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  10. The realities are far different from what we think, hope, and expect sometimes. Many will be blessed by knowing they are not alone and not crazy. You are strong and wise. Thank you for sharing your reality.

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  11. Have you tried acupuncture for the neuropathy? It has worked for me and may just be what you need to try…..many daily prayers for you….

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  12. Hi Crystal you’re doing real well . keep thinking positive . t had prostate cancer It was concentrated in the prostate that was 2yrs ago. they told me if I went 5yrs without it coming back I was cancer free I still keep my fingers crossed. I have to get a blood test ever 6 months for 3 more years. I can understand what your going through. Have faith. You look pretty in your DESK. If you need someone to talk to I’m here! KEEP UP THE GOOD WORK

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  13. You are a survivor Young Lady. Yes it will take time to get used to the new normal. This is not something that is going to be easy, or happen overnight. But you have a great support group of people that are pulling for you. Lost my wife in November to stomach cancer, so know what you are dealing with. Stress, anxiety, health changes affect everyone differently, along with the family and friends that are there to support. As time goes by, you will adjust to what you can do. Not going to say it gets easier, but you learn how to deal with it better. Just remember that you can do this, you are STRONG, BEAUTIFUL, and SMART.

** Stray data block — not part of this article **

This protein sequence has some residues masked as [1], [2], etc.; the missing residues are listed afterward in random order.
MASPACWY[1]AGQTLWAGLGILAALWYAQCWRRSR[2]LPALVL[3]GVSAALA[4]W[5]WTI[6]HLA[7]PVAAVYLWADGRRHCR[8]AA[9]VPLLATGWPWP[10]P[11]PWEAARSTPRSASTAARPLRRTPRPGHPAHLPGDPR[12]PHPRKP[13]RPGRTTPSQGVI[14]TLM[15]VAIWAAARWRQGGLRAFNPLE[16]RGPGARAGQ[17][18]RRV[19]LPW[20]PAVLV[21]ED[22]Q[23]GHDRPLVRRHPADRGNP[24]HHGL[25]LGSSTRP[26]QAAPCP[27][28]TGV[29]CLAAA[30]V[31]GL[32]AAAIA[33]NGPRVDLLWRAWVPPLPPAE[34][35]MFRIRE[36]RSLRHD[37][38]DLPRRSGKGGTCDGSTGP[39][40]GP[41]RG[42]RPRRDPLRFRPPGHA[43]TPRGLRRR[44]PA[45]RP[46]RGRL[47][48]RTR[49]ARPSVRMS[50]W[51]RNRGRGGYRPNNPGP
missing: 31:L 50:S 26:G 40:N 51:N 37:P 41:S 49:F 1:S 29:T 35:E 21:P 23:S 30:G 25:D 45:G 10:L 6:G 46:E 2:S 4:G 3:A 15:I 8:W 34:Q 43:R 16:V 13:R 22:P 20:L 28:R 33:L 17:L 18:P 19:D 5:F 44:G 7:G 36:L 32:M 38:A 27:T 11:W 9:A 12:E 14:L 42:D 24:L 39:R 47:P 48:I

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  14. Very inspirational, I pray God will help you with the aftermath and even though you still have trials ahead, you are right, every day we breathe we have a lot to be grateful for. ♥

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  15. Crystal, how accurate you are with this blog. After 18 years, I still cry when I talk to people about whenI I had cancer. I still get tired and have trouble with my weight gain. But you know what? I am grateful that I have these things . It means I am alive and cancetr free and I know it. Please keep up blogging. It is healing and beneficial both for you and all of us that identify with you. Thank you for sharing. Hugs